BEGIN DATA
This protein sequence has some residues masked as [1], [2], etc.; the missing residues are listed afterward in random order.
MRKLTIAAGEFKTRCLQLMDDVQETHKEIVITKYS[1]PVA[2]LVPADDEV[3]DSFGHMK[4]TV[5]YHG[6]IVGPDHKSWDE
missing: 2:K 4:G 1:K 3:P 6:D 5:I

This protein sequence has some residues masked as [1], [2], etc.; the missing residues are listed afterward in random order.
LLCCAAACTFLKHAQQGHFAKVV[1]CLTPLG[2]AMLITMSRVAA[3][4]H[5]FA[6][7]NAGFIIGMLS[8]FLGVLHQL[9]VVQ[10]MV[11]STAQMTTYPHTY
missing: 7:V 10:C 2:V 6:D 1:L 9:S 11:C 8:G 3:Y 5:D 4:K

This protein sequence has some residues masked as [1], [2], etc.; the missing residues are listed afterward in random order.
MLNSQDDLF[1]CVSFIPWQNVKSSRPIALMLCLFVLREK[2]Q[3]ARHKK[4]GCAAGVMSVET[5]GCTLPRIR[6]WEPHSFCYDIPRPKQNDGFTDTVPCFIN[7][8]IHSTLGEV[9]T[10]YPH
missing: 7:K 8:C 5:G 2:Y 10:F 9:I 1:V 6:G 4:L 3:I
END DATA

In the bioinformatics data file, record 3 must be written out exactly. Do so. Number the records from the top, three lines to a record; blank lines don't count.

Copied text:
This protein sequence has some residues masked as [1], [2], etc.; the missing residues are listed afterward in random order.
MLNSQDDLF[1]CVSFIPWQNVKSSRPIALMLCLFVLREK[2]Q[3]ARHKK[4]GCAAGVMSVET[5]GCTLPRIR[6]WEPHSFCYDIPRPKQNDGFTDTVPCFIN[7][8]IHSTLGEV[9]T[10]YPH
missing: 7:K 8:C 5:G 2:Y 10:F 9:I 1:V 6:G 4:L 3:I